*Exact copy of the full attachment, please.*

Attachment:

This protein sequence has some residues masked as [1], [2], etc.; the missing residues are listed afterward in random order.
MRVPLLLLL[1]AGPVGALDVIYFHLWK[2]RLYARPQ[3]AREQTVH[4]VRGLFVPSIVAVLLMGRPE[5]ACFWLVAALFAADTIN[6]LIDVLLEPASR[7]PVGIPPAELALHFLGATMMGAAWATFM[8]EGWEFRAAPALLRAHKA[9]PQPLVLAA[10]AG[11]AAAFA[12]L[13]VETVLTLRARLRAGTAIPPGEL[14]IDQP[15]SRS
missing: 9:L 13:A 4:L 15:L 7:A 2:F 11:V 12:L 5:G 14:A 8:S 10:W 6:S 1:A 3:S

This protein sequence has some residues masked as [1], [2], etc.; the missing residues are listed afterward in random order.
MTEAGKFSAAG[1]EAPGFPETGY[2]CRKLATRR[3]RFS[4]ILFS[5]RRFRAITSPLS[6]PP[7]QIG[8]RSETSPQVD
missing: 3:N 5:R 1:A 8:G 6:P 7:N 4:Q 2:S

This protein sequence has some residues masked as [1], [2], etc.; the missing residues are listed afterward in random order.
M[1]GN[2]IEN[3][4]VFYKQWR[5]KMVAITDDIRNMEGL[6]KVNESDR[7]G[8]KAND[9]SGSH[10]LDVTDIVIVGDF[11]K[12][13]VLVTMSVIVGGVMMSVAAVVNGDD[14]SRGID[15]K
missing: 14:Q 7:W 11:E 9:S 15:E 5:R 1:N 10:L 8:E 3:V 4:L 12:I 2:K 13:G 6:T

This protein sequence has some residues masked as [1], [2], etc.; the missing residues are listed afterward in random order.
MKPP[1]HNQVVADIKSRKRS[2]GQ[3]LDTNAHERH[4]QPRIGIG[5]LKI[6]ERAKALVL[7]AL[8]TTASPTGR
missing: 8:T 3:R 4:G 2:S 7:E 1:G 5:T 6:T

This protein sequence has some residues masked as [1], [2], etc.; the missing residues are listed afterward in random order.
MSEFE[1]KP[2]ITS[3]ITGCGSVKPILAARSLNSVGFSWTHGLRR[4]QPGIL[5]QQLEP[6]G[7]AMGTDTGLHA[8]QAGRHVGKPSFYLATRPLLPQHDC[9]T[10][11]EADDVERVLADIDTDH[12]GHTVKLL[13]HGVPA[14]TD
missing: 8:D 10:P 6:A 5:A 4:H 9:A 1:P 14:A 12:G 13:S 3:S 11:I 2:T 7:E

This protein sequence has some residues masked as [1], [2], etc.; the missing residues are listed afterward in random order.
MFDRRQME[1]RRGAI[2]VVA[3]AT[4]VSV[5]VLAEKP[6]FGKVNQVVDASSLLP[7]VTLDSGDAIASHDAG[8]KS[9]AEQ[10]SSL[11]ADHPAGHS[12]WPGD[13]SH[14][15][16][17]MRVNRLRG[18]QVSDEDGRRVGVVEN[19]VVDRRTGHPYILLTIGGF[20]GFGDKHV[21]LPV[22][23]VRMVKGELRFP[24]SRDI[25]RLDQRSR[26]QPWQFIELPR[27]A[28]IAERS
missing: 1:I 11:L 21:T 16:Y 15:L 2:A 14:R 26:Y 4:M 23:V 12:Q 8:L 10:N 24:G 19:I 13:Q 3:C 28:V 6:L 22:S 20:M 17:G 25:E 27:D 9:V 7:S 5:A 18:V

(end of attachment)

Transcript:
This protein sequence has some residues masked as [1], [2], etc.; the missing residues are listed afterward in random order.
MRVPLLLLL[1]AGPVGALDVIYFHLWK[2]RLYARPQ[3]AREQTVH[4]VRGLFVPSIVAVLLMGRPE[5]ACFWLVAALFAADTIN[6]LIDVLLEPASR[7]PVGIPPAELALHFLGATMMGAAWATFM[8]EGWEFRAAPALLRAHKA[9]PQPLVLAA[10]AG[11]AAAFA[12]L[13]VETVLTLRARLRAGTAIPPGEL[14]IDQP[15]SRS
missing: 9:L 13:A 4:L 15:L 7:A 2:F 11:V 12:L 5:G 14:A 8:S 10:W 6:S 1:A 3:S

This protein sequence has some residues masked as [1], [2], etc.; the missing residues are listed afterward in random order.
MTEAGKFSAAG[1]EAPGFPETGY[2]CRKLATRR[3]RFS[4]ILFS[5]RRFRAITSPLS[6]PP[7]QIG[8]RSETSPQVD
missing: 3:N 5:R 1:A 8:G 6:P 7:N 4:Q 2:S

This protein sequence has some residues masked as [1], [2], etc.; the missing residues are listed afterward in random order.
M[1]GN[2]IEN[3][4]VFYKQWR[5]KMVAITDDIRNMEGL[6]KVNESDR[7]G[8]KAND[9]SGSH[10]LDVTDIVIVGDF[11]K[12][13]VLVTMSVIVGGVMMSVAAVVNGDD[14]SRGID[15]K
missing: 14:Q 7:W 11:E 9:S 15:E 5:R 1:N 10:L 8:E 3:V 4:L 12:I 2:K 13:G 6:T

This protein sequence has some residues masked as [1], [2], etc.; the missing residues are listed afterward in random order.
MKPP[1]HNQVVADIKSRKRS[2]GQ[3]LDTNAHERH[4]QPRIGIG[5]LKI[6]ERAKALVL[7]AL[8]TTASPTGR
missing: 8:T 3:R 4:G 2:S 7:E 1:G 5:T 6:T

This protein sequence has some residues masked as [1], [2], etc.; the missing residues are listed afterward in random order.
MSEFE[1]KP[2]ITS[3]ITGCGSVKPILAARSLNSVGFSWTHGLRR[4]QPGIL[5]QQLEP[6]G[7]AMGTDTGLHA[8]QAGRHVGKPSFYLATRPLLPQHDC[9]T[10][11]EADDVERVLADIDTDH[12]GHTVKLL[13]HGVPA[14]TD
missing: 8:D 10:P 6:A 5:A 4:H 9:A 1:P 14:A 12:G 13:S 3:S 11:I 2:T 7:E

This protein sequence has some residues masked as [1], [2], etc.; the missing residues are listed afterward in random order.
MFDRRQME[1]RRGAI[2]VVA[3]AT[4]VSV[5]VLAEKP[6]FGKVNQVVDASSLLP[7]VTLDSGDAIASHDAG[8]KS[9]AEQ[10]SSL[11]ADHPAGHS[12]WPGD[13]SH[14][15][16][17]MRVNRLRG[18]QVSDEDGRRVGVVEN[19]VVDRRTGHPYILLTIGGF[20]GFGDKHV[21]LPV[22][23]VRMVKGELRFP[24]SRDI[25]RLDQRSR[26]QPWQFIELPR[27]A[28]IAERS
missing: 1:I 11:L 21:T 16:Y 15:L 2:A 14:R 26:Y 4:M 23:V 12:Q 8:L 10:N 24:G 19:I 13:Q 3:C 28:V 6:L 22:S 20:M 17:G 25:E 27:D 9:V 7:S 5:A 18:V